New Delhi: When the Covid-19 pandemic hit India in March, Kerala emerged as an example of how to properly handle the novel coronavirus.
But over time, the state seems to have been attacked by the virus when they took their eye off the ball, said ThePrint’s Editor-in-Chief Shekhar Gupta.
During the first wave of the virus in Kerala, between 30 January and 3 May, the state had only 499 cases and two deaths. At present, the state has 3,17,929 total cases and about one lakh active cases. All of Kerala’s cases account for about 12 per cent of the country’s cases, Gupta added.
Kerala’s positivity rate is about 13 per cent, which could be called the second worst in the country after Maharashtra. The state is also conducting more rapid antigen tests than RT-PCR tests.
Kasaragod district, which was the model for containment approach with several residents coming in from abroad, currently has a positivity rate of over 20 per cent.
Despite such a high positivity rate, ThePrint found that 53 per cent of the hospital beds in Kasaragod are still vacant.
This is so because there is a three-tier system of Covid centres. The first frontline teams check for symptoms, and if found, the patient is sent for further care. Ambulances are always on time since early treatment is what saves lives. The third treatment includes giving the patient steroids and oxygen, said Gupta.
Gupta said that a big disadvantage for Kerala is its population density, which is 859 per square kilometres compared to the national average of 467. With the problem of overcrowding, the virus is prone to spreading faster and officials of Kerala do agree that there is community transmission happening in small pockets of the state.
Adding to the demographic factor is the geographical component. Kerala is a ‘rurban’ state. With villages spread over large areas, it is difficult to tell where one city ends and the other begins, he added.
The third disadvantage is that Kerala has a high population with diabetes. As many as 13.5 per cent of women are diabetic as compared to the national average of 8.6 per cent. Among men, 19.4 per cent are diabetic compared to the national average of 11.9 per cent.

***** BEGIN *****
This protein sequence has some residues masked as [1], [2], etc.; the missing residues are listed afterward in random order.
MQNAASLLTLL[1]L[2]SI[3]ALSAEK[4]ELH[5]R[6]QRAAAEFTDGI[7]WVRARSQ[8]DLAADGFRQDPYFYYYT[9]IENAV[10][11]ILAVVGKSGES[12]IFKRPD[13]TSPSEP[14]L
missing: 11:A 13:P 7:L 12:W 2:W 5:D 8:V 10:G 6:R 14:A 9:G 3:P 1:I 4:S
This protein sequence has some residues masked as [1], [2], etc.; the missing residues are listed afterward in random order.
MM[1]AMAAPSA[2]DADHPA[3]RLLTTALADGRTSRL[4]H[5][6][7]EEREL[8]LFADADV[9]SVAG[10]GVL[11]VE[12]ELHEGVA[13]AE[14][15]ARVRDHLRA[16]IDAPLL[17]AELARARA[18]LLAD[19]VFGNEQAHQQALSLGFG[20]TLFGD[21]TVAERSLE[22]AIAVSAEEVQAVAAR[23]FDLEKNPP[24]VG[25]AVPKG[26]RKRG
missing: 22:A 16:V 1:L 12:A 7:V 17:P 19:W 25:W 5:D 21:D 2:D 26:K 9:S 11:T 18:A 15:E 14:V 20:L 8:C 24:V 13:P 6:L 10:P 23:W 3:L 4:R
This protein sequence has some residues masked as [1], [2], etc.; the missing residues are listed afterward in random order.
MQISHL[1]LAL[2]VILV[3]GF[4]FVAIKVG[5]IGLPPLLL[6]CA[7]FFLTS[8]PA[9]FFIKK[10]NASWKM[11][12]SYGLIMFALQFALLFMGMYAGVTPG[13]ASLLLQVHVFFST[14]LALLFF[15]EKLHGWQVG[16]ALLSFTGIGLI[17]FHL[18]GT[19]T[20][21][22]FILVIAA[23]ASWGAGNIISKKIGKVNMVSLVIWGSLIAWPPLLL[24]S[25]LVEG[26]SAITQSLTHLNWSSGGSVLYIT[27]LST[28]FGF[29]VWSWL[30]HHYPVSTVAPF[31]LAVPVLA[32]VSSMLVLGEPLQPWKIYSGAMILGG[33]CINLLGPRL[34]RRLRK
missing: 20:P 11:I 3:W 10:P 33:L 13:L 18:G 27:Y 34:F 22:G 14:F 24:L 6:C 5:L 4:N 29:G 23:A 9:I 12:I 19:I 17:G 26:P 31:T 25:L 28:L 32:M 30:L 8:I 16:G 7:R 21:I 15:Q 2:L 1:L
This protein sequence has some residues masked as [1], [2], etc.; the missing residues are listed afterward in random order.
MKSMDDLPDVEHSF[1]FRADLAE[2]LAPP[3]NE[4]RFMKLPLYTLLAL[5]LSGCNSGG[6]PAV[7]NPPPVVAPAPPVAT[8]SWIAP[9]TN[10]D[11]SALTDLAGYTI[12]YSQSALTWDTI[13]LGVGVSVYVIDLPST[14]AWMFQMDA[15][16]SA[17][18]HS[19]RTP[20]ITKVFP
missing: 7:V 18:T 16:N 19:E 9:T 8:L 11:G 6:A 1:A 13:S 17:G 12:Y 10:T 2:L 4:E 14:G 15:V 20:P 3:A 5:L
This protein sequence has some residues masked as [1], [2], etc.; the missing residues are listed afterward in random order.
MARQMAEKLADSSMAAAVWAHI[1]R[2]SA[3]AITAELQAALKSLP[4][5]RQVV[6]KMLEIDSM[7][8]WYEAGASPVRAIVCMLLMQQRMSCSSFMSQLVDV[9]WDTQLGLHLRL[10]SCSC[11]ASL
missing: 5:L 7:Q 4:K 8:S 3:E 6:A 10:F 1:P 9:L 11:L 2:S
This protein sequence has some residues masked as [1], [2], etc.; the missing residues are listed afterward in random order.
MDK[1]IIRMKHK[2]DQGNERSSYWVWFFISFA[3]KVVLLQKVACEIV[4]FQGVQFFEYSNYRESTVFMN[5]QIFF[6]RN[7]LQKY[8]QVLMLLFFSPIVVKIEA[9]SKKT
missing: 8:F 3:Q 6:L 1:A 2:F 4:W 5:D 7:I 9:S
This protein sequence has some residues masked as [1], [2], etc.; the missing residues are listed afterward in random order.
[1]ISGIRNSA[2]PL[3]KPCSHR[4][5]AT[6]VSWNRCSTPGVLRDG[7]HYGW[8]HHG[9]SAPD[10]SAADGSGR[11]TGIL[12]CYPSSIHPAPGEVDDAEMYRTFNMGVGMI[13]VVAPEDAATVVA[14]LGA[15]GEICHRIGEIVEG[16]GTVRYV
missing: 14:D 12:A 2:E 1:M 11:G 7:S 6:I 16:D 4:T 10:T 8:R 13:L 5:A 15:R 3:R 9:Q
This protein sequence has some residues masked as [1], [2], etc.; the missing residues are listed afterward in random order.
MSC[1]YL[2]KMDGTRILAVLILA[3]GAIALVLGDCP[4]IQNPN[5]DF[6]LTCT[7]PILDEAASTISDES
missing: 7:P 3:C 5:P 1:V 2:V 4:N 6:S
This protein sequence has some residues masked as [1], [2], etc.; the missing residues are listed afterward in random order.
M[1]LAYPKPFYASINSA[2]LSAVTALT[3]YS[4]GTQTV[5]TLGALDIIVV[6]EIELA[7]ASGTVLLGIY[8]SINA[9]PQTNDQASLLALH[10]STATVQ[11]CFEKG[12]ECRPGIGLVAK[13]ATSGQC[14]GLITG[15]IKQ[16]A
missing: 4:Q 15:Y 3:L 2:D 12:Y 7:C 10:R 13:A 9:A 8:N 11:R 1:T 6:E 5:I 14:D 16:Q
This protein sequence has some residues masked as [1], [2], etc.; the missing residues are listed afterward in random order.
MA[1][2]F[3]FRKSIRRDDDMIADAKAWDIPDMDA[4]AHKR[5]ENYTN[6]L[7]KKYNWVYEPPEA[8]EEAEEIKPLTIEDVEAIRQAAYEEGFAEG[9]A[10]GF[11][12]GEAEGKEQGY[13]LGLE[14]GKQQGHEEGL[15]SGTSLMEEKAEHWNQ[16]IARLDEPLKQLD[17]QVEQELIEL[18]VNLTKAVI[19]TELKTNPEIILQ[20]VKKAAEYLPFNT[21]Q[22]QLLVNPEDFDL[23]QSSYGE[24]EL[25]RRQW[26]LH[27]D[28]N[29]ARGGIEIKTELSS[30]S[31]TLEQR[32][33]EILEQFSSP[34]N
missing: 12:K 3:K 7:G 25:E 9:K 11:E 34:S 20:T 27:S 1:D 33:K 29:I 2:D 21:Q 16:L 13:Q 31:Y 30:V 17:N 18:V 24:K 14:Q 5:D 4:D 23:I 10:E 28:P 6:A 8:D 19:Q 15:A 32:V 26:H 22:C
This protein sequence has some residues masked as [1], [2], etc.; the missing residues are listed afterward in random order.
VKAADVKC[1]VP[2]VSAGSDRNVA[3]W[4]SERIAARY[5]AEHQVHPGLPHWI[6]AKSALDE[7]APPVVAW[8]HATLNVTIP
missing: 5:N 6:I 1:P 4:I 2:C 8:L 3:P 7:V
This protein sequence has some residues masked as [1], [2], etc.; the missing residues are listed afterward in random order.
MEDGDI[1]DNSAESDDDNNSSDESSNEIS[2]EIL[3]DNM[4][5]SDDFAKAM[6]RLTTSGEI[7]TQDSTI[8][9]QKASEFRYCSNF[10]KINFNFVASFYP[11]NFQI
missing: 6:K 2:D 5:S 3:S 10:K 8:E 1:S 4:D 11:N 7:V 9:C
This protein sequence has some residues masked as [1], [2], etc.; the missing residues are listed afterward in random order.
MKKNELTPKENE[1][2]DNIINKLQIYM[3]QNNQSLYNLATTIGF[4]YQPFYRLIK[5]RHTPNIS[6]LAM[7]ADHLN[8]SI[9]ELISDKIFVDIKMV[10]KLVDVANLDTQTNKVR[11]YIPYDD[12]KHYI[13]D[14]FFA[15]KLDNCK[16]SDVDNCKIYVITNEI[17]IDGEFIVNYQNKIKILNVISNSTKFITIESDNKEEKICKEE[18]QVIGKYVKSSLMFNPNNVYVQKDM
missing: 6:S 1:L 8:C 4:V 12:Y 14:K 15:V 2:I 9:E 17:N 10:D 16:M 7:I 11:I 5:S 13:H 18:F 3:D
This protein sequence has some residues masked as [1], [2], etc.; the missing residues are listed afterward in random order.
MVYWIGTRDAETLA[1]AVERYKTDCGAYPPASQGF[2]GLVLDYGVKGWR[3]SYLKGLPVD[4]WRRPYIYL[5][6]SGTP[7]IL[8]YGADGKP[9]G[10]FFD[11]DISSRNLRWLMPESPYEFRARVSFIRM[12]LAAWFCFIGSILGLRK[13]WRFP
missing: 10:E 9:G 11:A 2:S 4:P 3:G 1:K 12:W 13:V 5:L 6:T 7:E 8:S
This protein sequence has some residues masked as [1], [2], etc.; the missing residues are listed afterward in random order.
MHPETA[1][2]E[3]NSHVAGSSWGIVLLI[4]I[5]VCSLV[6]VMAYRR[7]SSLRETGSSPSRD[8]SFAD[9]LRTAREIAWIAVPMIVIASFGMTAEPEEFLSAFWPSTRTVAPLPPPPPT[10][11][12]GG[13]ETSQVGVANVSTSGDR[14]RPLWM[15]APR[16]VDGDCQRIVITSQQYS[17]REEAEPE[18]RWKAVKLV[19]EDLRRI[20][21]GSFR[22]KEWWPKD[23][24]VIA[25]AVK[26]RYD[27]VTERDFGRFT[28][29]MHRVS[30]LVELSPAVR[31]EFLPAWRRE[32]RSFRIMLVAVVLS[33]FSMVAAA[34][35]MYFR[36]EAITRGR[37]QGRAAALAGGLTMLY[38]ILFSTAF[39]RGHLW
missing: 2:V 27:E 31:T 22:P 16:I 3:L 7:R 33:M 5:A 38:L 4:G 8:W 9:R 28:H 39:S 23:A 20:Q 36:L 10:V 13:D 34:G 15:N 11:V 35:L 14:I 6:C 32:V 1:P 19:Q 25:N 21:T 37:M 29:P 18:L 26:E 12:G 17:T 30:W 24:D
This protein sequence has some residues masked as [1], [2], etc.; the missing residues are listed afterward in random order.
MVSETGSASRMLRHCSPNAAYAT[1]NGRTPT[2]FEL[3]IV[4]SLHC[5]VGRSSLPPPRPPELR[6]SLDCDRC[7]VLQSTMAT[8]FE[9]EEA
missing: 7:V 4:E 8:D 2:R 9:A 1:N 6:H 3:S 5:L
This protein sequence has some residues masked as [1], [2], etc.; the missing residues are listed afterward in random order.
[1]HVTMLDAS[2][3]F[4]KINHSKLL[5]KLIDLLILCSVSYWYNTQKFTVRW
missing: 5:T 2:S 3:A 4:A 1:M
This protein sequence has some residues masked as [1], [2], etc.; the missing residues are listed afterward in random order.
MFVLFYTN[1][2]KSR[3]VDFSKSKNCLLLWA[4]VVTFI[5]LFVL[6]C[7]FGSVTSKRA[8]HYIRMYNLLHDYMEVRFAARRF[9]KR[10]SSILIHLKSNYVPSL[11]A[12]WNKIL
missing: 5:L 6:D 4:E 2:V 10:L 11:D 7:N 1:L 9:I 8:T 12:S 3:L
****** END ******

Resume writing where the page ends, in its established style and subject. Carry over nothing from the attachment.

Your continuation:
ThePrint’s reporters also found that the Kerala government has given up the idea of containing the pandemic. They no longer screen travellers coming to the state by roads.
Despite these shortcomings, there is one factor that makes Kerala the winner and that is, its case fatality rate. While the country has a fatality rate of 1.52, Kerala’s fatality rate is 0.35 per cent. This means only 7 people will die out of 2,000.
This is because the government says that they have stopped trying to control the pandemic and are instead trying to minimise deaths. They have set up nurse-run facilities for those who are mildly symptomatic. This way paramedic staff is always around when the symptoms get worse for any patients. Only young people or those who are asymptomatic are permitted to home-quarantine, Gupta added.
Punjab ‘worst performer’
Talking about Punjab, which has also not performed well, Gupta said: “Surprisingly, a progressive state like Punjab is the last when it comes to the case fatality rate of 3.13 per cent.”
As many as 25 per cent of all patients, who arrived in a hospital, had died, Gupta said. Quoting Chief Minister Amarinder Singh, Gupta added that this is because people are coming to the hospitals when it’s too late.
ThePrint’s reporters found that the reason for this is people don’t believe that a virus exists and there is a general lack of awareness regarding the disease.
“I don’t think the Punjab government can justify the high fatality rate by saying that their government is bankrupt because so is Kerala’s. A state that has been feeding the country for the last four decades must have some justification for being the worst performer during a pandemic,” said Gupta.
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